Plaintiff’s only allegation of negligence is that the defendant “negligently . . . and without regard for the safety of . . . the plaintiff, slammed the door on the plaintiff’s finger, without first ascertaining that such an act could be done safely.”

This poses for decision this simple question: Under the circumstances disclosed by the evidence was it the duty of defendant to ascertain whether *407plaintiff’s band was on tbe door jamb before closing tbe front door to bis automobile on wbicb plaintiff was riding as an invitee passenger ?

Tbe record before us fails to disclose witb any degree of satisfaction just bow tbe misbap wbicb caused tbe injury to plaintiff’s fingers occurred. Tbe front doors of tbe automobile were binged to tbe center door posts and opened from tbe front. Plaintiff alleges tbat be “was attempting to get out of tbe car and was pulling bimself up from tbe seat by bis left band witb tbe left band being on tbe door jamb of tbe rear seat of tbe automobile.” He testified: “I was in tbe back seat on the left side, and I opened my door and attempted to get out, and Paul got out first . . . then I put my band up to pull up while Paul Mofiitt bad tbe (front) door open . . .”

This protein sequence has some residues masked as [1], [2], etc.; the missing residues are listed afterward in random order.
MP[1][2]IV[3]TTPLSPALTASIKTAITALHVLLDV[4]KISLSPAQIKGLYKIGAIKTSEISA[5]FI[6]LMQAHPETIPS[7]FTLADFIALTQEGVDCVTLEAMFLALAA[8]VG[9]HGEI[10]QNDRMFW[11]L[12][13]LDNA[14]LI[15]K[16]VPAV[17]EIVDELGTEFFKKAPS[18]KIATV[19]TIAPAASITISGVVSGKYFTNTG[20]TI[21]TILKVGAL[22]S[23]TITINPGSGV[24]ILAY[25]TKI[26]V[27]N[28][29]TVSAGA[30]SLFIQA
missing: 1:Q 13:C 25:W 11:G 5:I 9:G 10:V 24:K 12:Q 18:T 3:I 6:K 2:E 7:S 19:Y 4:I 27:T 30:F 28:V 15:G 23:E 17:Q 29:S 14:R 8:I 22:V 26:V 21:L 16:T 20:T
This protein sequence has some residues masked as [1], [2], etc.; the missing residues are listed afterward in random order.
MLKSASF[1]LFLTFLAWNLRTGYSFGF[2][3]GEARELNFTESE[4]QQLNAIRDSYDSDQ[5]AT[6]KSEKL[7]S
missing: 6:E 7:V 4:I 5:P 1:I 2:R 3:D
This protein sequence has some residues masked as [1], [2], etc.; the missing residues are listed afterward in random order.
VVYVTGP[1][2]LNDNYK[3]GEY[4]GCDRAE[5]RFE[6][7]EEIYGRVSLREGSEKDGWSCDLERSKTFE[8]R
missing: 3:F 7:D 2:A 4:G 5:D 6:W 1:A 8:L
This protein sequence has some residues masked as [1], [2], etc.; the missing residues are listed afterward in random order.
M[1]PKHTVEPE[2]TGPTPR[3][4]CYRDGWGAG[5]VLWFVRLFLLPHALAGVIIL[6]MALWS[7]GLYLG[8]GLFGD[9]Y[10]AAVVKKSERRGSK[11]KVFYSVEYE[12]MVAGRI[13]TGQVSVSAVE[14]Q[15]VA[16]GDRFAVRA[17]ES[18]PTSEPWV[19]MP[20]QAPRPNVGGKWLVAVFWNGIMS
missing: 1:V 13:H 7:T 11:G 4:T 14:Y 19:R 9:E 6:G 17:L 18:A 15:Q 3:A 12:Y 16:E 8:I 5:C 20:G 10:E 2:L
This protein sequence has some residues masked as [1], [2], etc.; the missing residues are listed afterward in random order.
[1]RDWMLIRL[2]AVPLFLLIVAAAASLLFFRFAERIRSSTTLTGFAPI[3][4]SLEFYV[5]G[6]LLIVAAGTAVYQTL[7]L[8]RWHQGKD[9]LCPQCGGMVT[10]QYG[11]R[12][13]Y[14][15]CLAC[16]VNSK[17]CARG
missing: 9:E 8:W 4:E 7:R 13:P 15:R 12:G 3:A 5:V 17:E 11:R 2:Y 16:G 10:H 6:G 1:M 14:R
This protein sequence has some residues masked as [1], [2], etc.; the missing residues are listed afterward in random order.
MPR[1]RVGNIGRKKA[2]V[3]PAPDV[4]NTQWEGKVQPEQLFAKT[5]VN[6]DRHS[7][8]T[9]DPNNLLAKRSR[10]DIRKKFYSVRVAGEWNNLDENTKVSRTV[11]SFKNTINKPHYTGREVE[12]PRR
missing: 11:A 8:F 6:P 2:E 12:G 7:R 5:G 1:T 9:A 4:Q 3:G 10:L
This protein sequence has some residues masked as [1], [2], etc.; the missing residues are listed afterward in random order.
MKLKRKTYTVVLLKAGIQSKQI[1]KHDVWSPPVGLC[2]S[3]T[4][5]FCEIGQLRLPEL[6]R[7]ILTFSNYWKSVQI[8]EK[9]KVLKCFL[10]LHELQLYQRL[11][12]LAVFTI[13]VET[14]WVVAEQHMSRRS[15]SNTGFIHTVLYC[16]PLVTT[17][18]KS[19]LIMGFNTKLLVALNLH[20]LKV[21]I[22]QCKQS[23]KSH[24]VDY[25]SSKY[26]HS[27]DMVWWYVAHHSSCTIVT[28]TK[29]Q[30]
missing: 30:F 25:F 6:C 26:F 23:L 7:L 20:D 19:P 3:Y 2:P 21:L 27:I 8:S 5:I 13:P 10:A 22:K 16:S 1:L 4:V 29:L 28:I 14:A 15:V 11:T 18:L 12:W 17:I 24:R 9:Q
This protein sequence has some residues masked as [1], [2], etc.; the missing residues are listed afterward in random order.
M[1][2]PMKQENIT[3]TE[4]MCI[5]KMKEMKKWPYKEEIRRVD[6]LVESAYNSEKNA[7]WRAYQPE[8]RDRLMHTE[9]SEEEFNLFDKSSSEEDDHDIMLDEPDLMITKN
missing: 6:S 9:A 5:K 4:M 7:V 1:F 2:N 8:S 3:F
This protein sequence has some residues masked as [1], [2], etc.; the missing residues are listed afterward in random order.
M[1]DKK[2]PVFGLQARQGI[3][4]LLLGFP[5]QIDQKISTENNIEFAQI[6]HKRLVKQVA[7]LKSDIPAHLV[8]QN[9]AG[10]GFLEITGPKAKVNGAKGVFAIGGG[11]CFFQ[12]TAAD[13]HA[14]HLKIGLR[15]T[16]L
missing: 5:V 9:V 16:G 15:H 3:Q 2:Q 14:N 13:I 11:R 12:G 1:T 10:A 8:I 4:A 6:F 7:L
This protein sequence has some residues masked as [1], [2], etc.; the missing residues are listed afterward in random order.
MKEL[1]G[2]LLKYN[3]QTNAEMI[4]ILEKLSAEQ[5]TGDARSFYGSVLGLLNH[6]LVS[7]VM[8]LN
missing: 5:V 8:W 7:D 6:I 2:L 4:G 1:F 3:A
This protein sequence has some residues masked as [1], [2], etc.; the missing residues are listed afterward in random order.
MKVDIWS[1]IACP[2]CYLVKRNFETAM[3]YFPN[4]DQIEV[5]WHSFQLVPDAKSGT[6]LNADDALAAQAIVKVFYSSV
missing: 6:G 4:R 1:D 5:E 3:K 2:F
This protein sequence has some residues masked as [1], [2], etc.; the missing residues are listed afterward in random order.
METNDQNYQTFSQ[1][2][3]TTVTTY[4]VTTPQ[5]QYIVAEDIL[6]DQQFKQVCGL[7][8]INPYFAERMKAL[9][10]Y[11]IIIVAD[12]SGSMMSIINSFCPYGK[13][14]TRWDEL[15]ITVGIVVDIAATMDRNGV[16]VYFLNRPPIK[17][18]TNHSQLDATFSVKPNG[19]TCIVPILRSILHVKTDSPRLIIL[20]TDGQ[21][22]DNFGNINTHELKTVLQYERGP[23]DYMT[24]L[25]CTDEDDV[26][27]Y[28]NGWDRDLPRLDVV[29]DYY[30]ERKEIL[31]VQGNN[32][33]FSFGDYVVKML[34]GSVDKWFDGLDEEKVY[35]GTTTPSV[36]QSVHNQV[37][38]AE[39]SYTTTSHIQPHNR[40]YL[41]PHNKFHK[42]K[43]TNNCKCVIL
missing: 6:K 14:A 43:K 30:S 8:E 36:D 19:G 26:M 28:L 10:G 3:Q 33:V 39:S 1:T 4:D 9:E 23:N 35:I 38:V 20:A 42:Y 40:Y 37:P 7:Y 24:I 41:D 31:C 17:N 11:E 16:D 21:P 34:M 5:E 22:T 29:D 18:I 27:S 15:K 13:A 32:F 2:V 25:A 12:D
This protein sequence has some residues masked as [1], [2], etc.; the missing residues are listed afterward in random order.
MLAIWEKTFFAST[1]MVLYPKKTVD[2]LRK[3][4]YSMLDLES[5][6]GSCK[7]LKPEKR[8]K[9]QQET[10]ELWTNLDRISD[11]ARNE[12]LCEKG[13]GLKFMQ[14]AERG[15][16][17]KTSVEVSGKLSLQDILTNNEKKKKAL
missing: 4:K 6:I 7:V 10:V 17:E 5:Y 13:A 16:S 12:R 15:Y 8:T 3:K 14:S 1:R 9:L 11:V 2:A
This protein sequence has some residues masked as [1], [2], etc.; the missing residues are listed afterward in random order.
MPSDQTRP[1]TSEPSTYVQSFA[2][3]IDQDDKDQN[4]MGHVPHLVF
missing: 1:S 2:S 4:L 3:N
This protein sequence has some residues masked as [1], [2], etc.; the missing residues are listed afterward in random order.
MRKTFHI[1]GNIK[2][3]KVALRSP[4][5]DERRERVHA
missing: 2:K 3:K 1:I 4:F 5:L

It would seem from bis explanation of the misbap tbe plaintiff, a stout, heavy man, was attempting at tbe time to pull bimself up to a standing or stooping position before alighting, or else be was attempting to slide out of tbe vehicle sidewise. And it is evident tbat bis fingers were partly in the opening between tbe post and tbe door wbicb was formed when tbe front door swung on its binges as it was opened. Did plaintiff grasp tbe post on tbe outside or tbe inside? Were bis fingers in tbe outer or inner portion of tbe opening? Tbe record fails to answer.